Pathological ensembles in the auditory thalamocortical circuit following acoustic trauma

Lead Research Organisation: University of Strathclyde
Department Name: Inst of Pharmacy and Biomedical Sci

Abstract

The brain is like a social network, where billions of neurons are connecting and chemically talking each other. In brain sciences, one of the biggest mysteries is how the brain can create sensations. While our sensations result from processing of sensory stimuli by the brain circuit, the brain circuit also creates abnormal sensations, such as a phantom limb, tinnitus and hallucinations, from which millions of people around the world is suffering.

Tinnitus, for instance, is the perception of sound or noise in the absence of auditory stimuli. Many of us have some experience a buzzing or ringing in the ears, especially after exposure to loud noise, such as music or sports events. Although this is a temporary problem for most people, this phantom auditory perception is persistent in 5-15% of the general population. In around 2%, tinnitus causes severe impairment of the quality of lives, such as sleep disturbance, depression, anxiety, and even suicide. Moreover, tinnitus is strongly associated with ageing. Given the fact that human longevity is increasing, the impact of tinnitus on society will get worse. Therefore tinnitus is a major public health issue. But unfortunately treatment options remain limited.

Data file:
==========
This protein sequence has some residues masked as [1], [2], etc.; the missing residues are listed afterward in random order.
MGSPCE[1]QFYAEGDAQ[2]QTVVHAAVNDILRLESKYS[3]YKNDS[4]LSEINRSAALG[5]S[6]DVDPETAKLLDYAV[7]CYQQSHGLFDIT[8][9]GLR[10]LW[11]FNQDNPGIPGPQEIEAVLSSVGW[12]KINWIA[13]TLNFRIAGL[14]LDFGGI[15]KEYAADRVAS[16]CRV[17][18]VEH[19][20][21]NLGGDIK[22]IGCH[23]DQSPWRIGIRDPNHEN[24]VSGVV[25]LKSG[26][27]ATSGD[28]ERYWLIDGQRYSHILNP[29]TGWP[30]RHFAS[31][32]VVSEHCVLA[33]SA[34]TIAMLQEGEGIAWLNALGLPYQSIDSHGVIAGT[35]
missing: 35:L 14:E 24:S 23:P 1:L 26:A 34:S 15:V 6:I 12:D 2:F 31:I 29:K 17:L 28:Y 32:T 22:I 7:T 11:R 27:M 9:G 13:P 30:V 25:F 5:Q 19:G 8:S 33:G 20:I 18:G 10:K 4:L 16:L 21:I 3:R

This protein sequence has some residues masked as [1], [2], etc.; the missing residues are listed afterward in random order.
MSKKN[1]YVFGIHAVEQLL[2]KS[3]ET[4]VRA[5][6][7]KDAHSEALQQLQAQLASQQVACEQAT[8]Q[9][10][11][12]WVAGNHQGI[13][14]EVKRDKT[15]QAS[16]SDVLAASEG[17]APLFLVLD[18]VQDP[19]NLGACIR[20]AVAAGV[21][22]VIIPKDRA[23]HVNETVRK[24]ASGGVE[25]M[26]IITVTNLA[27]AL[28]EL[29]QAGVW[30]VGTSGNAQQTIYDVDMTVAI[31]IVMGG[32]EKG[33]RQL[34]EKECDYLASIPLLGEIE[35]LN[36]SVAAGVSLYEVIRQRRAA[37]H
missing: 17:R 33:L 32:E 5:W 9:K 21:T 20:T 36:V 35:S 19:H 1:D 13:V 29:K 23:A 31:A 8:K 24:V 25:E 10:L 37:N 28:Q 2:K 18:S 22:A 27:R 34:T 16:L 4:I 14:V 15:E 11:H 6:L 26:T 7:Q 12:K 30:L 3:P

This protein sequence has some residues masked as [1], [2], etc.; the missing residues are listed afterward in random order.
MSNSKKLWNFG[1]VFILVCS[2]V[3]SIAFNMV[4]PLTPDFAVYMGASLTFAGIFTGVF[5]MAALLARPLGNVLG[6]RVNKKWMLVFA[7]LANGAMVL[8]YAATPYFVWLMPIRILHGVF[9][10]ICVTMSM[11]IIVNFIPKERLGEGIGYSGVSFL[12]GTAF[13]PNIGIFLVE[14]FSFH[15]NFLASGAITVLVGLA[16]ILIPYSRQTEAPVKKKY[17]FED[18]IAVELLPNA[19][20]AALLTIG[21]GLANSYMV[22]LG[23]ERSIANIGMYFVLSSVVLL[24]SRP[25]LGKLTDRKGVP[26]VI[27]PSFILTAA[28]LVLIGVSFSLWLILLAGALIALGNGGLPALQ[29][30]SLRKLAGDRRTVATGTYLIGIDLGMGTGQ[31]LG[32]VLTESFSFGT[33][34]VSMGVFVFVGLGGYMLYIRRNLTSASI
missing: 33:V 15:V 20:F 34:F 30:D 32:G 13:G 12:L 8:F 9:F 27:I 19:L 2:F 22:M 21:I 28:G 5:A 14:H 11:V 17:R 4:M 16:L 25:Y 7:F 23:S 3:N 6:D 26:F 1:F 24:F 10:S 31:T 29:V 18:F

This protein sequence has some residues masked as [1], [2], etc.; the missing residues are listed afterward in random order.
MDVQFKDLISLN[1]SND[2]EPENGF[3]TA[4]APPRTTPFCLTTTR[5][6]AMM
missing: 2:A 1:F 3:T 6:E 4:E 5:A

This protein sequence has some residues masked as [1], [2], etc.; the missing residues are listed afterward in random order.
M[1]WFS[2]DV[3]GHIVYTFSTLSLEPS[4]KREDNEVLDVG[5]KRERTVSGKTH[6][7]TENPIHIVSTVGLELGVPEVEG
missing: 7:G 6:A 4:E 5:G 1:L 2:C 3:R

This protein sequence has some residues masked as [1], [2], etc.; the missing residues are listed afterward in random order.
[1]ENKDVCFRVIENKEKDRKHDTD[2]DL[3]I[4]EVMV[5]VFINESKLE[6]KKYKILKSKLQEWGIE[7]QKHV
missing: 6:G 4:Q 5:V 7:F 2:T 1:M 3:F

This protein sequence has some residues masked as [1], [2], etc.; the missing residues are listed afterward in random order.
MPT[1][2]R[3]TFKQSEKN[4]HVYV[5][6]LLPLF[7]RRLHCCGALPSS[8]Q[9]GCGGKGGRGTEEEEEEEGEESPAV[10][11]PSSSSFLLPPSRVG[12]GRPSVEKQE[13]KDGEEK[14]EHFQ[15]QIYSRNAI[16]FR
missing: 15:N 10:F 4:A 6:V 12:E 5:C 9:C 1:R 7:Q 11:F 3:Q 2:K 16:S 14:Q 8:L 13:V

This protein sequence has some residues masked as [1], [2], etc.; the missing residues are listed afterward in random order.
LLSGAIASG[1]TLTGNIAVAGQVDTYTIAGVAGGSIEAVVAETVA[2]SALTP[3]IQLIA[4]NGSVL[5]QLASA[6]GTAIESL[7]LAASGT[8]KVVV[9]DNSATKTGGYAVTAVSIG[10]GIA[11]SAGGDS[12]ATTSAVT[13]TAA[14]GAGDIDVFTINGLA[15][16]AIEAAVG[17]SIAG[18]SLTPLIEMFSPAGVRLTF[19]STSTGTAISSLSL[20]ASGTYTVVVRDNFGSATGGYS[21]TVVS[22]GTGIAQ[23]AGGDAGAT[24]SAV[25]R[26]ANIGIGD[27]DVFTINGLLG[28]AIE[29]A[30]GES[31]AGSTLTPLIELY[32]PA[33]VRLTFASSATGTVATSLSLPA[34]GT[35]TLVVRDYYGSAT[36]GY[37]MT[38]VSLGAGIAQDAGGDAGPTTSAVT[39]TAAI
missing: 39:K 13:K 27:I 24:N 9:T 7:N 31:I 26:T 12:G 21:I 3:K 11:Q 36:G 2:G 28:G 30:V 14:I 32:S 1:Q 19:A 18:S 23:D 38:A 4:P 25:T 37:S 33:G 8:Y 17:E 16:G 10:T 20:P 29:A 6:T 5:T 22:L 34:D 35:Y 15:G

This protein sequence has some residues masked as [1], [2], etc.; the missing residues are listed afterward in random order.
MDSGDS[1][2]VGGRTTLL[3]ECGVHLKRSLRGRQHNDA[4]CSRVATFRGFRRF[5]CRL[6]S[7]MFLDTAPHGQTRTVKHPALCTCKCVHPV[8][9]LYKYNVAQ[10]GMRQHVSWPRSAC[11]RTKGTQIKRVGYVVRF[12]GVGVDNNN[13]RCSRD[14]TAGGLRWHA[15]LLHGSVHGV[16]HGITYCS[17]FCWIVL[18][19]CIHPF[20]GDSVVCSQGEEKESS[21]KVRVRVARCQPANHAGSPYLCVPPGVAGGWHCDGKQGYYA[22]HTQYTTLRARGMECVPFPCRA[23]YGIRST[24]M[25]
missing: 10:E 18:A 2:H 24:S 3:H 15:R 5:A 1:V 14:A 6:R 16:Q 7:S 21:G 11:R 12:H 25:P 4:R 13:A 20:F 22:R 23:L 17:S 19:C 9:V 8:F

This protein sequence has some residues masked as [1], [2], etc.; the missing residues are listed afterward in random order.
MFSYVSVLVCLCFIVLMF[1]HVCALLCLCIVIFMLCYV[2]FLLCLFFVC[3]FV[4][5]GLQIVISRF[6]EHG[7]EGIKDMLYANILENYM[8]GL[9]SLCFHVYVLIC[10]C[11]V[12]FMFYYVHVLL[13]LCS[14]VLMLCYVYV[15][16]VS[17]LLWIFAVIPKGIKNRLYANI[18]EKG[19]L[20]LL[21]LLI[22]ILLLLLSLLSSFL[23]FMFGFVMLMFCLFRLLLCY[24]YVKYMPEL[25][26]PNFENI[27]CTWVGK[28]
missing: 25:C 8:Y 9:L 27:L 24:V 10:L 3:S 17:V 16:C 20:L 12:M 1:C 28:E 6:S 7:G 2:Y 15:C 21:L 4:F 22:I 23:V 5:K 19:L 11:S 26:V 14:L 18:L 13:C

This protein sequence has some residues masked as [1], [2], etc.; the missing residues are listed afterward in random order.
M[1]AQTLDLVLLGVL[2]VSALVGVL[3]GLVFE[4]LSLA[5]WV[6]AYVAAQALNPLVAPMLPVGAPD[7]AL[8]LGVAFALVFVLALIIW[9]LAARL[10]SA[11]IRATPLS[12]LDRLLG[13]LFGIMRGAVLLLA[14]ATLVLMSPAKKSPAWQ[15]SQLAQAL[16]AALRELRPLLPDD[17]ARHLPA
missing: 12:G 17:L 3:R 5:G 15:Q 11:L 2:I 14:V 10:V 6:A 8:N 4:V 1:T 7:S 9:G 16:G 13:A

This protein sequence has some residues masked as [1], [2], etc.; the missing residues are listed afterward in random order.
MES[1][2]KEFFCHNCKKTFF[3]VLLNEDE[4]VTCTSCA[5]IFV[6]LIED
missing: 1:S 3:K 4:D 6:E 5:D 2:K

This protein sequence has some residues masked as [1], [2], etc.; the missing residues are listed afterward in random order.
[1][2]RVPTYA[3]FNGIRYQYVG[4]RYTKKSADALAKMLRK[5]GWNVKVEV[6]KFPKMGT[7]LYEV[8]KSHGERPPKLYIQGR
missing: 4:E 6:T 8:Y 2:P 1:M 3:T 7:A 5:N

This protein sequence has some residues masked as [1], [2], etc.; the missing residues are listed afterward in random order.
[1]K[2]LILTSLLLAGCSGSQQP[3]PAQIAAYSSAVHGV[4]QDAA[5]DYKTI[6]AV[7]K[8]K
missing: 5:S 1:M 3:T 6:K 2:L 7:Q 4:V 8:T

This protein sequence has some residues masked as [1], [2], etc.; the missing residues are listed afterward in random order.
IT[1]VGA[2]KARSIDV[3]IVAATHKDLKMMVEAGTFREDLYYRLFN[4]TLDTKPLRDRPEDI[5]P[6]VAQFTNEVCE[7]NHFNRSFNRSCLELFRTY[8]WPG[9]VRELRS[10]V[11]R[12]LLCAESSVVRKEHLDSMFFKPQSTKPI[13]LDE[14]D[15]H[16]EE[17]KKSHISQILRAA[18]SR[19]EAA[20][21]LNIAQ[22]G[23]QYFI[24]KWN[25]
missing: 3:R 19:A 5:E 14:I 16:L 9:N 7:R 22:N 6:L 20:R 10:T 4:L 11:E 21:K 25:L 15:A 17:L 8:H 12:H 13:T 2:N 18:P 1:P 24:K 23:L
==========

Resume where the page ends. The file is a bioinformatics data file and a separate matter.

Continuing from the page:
What is known about tinnitus?

Over the past decades, scientists have identified several mechanisms of tinnitus in the brain. Although tinnitus is initiated by focal damage to the peripheral auditory pathway, so-called the cochlea, the central auditory pathway also struggles to adapt to it. For example, neurons in the central auditory pathway become hyperactive without auditory inputs. Tonal frequency maps in the brain, so-called tonotopic maps, are also altered. These abnormalities are thought as possible mechanisms of tinnitus. But we have not fully understood exactly how tinnitus is generated.

There is an important brain circuit for sensory perception. This circuit consists of the thalamus and cortex. In the auditory system, they are called the auditory thalamus and auditory cortex, respectively. In general, the sensory thalamus is directly transferring sensory signals from periphery to the sensory cortex while the cortex is also returning signals back to the thalamus. This thalamocortical loop has long been implicated in sensory perceptions. Therefore we suspect that abnormal activity in the auditory thalamocortical circuit is a possible mechanism of phantom auditory perception, tinnitus. Although there is indirect evidence for this prediction, no one has directly measured neural activity from both the auditory thalamus and cortex in this context.

In this proposed research, by using behavioural and state-of-the-art electrophysiological approaches, we aim to determine relationships between tinnitus and pathological activities in the auditory thalamus and cortex.

The results of our research will provide further insights into the mechanisms of tinnitus at the level of neuronal circuits. Our long-term perspective envisions the development of better strategies to treat tinnitus. Therefore, this proposal will contribute to both sensory neuroscience and human health.

Technical Summary

We aim to identify neural correlates of phantom auditory perception (tinnitus) at the level of neuronal circuits. By using a massively parallel extracellular recording technique and a behavioural approach in awake rats, we will determine relationships between tinnitus and abnormal neural population activity in the auditory thalamocortical circuit.